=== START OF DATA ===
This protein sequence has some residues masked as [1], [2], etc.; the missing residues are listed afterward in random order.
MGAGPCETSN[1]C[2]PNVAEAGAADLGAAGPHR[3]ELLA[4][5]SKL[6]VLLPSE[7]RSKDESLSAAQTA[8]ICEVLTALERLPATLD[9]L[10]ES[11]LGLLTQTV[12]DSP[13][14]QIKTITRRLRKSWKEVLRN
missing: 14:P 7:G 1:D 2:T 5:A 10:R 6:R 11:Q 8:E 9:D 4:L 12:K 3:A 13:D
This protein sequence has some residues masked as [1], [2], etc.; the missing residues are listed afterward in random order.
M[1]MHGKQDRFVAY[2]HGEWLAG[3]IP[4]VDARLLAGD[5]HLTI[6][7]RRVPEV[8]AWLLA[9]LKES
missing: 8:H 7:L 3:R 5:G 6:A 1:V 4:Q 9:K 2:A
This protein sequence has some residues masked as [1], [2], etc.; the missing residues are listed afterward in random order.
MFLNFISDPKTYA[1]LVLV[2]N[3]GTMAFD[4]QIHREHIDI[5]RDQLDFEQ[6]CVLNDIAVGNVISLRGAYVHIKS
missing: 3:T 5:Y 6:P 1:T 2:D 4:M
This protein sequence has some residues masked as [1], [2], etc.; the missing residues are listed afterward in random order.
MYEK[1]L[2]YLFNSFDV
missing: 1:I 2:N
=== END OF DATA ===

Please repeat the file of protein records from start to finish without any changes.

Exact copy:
This protein sequence has some residues masked as [1], [2], etc.; the missing residues are listed afterward in random order.
MGAGPCETSN[1]C[2]PNVAEAGAADLGAAGPHR[3]ELLA[4][5]SKL[6]VLLPSE[7]RSKDESLSAAQTA[8]ICEVLTALERLPATLD[9]L[10]ES[11]LGLLTQTV[12]DSP[13][14]QIKTITRRLRKSWKEVLRN
missing: 14:P 7:G 1:D 2:T 5:A 10:R 6:R 11:Q 8:E 9:D 4:L 12:K 3:A 13:D
This protein sequence has some residues masked as [1], [2], etc.; the missing residues are listed afterward in random order.
M[1]MHGKQDRFVAY[2]HGEWLAG[3]IP[4]VDARLLAGD[5]HLTI[6][7]RRVPEV[8]AWLLA[9]LKES
missing: 8:H 7:L 3:R 5:G 6:A 1:V 4:Q 9:K 2:A
This protein sequence has some residues masked as [1], [2], etc.; the missing residues are listed afterward in random order.
MFLNFISDPKTYA[1]LVLV[2]N[3]GTMAFD[4]QIHREHIDI[5]RDQLDFEQ[6]CVLNDIAVGNVISLRGAYVHIKS
missing: 3:T 5:Y 6:P 1:T 2:D 4:M
This protein sequence has some residues masked as [1], [2], etc.; the missing residues are listed afterward in random order.
MYEK[1]L[2]YLFNSFDV
missing: 1:I 2:N